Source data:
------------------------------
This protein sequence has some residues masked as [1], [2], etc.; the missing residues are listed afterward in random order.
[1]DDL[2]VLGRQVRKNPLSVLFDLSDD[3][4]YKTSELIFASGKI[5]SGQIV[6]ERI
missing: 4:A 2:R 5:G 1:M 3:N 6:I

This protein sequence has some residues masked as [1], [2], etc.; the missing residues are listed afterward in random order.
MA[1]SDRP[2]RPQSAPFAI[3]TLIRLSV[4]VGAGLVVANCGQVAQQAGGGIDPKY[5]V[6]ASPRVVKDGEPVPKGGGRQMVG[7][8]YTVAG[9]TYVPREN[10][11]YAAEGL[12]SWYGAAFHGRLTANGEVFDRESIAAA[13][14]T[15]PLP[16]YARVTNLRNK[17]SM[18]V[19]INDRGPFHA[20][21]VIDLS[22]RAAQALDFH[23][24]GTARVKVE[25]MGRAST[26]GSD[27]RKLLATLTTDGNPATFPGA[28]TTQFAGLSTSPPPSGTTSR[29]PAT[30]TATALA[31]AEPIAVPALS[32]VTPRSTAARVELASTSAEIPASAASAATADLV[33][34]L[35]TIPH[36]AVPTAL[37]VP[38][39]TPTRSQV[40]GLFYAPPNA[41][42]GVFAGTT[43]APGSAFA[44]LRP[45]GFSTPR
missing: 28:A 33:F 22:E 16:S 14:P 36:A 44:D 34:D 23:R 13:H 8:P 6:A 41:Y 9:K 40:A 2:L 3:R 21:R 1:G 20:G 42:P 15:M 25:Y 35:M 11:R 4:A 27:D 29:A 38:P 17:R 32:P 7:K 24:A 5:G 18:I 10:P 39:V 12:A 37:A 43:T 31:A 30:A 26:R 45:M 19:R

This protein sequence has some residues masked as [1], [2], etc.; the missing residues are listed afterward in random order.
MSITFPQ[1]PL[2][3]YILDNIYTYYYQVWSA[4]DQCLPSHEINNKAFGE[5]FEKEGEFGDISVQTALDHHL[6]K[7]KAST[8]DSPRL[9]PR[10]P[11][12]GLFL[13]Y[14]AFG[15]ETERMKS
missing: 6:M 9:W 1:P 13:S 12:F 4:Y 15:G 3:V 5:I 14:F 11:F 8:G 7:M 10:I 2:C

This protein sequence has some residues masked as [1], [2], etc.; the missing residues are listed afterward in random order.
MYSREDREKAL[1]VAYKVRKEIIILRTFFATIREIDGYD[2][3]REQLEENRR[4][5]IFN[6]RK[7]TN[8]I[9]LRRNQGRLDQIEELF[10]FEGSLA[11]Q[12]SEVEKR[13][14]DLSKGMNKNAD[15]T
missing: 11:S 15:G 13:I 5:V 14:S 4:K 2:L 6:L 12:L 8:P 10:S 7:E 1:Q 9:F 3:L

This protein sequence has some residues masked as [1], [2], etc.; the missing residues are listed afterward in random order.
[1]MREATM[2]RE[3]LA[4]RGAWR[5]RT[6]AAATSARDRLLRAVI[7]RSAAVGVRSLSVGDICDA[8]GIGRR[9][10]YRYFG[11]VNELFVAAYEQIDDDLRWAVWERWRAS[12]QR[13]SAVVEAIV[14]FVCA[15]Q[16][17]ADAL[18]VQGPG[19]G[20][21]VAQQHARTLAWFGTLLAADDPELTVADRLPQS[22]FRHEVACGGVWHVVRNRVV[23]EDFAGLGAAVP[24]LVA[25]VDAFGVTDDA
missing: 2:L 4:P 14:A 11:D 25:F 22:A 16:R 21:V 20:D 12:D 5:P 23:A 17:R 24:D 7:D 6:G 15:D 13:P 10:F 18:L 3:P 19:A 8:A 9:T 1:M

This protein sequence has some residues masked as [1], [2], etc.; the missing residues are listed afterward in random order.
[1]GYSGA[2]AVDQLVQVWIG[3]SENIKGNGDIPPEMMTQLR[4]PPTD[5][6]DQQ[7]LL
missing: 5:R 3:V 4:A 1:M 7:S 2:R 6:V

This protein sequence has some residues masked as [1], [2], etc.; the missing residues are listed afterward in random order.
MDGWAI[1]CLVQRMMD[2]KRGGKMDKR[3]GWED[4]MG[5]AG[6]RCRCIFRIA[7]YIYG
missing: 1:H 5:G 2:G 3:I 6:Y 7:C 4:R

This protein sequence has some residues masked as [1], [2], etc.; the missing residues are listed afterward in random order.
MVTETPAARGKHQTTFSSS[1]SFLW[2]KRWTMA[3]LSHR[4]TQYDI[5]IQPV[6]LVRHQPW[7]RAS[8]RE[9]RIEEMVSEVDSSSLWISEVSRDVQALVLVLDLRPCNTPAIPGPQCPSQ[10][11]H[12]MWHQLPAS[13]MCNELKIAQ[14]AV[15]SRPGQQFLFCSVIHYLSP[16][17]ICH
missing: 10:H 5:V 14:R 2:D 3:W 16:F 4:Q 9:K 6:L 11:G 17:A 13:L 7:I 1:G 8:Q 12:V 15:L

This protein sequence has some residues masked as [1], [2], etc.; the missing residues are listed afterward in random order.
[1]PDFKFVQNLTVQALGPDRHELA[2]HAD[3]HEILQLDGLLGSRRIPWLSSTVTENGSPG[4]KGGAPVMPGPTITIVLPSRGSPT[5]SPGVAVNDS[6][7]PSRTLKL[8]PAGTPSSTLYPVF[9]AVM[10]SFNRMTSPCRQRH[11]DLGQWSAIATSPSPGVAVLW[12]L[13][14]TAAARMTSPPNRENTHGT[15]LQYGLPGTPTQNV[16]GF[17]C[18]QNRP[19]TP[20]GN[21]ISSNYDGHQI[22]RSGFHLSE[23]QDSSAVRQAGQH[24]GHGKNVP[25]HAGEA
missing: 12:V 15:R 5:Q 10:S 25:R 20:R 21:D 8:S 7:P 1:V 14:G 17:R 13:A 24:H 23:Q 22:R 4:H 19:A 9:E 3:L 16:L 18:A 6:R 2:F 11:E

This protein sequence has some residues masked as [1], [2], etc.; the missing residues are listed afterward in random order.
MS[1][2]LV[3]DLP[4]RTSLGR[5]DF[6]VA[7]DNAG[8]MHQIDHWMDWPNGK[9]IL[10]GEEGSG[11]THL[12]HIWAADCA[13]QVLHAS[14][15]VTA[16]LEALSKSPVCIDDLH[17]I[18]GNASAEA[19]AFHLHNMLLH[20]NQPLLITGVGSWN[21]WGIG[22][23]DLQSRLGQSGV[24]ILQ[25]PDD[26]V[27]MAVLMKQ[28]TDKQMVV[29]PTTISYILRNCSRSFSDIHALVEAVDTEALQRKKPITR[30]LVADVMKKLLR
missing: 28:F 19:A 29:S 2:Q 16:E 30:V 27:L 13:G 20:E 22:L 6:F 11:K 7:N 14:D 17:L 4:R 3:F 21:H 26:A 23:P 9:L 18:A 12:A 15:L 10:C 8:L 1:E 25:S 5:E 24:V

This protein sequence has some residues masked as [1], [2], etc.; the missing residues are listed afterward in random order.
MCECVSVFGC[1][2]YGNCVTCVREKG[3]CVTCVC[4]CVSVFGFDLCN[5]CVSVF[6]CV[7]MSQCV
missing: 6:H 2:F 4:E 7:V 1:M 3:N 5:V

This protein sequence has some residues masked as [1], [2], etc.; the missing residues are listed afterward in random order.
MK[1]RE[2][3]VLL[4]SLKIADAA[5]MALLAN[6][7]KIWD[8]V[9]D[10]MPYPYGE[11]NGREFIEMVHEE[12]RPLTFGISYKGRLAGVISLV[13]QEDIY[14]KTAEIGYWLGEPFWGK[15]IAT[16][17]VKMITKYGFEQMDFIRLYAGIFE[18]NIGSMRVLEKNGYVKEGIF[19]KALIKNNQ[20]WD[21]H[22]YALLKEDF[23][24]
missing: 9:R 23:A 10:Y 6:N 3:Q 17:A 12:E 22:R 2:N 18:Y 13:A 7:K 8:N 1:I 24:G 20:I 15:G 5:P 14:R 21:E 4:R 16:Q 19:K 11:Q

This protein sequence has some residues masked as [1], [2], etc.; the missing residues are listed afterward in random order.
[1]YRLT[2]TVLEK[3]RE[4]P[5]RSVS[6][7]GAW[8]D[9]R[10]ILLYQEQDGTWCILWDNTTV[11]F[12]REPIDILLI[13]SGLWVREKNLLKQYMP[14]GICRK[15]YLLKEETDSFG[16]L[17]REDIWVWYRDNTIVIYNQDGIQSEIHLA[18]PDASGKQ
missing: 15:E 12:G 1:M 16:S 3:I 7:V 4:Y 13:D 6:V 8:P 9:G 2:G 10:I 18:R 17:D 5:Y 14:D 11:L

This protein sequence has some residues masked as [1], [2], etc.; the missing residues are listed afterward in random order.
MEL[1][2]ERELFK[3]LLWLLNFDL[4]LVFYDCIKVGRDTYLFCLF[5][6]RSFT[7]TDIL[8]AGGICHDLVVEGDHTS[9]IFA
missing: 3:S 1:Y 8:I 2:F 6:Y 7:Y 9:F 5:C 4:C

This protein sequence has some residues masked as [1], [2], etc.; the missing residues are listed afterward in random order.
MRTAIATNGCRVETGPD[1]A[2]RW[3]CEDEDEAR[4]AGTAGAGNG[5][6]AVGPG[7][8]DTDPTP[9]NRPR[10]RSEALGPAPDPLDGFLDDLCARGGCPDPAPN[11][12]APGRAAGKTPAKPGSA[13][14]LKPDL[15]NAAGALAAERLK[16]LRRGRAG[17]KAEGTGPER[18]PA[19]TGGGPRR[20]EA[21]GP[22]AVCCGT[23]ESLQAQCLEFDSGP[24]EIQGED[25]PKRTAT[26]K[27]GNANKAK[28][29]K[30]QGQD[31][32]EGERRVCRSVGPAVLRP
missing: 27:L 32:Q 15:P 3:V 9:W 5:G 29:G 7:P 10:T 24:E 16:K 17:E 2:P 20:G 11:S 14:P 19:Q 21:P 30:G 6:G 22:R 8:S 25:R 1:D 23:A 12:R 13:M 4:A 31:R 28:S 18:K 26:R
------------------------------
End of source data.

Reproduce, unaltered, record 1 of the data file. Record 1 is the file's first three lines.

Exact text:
This protein sequence has some residues masked as [1], [2], etc.; the missing residues are listed afterward in random order.
[1]DDL[2]VLGRQVRKNPLSVLFDLSDD[3][4]YKTSELIFASGKI[5]SGQIV[6]ERI
missing: 4:A 2:R 5:G 1:M 3:N 6:I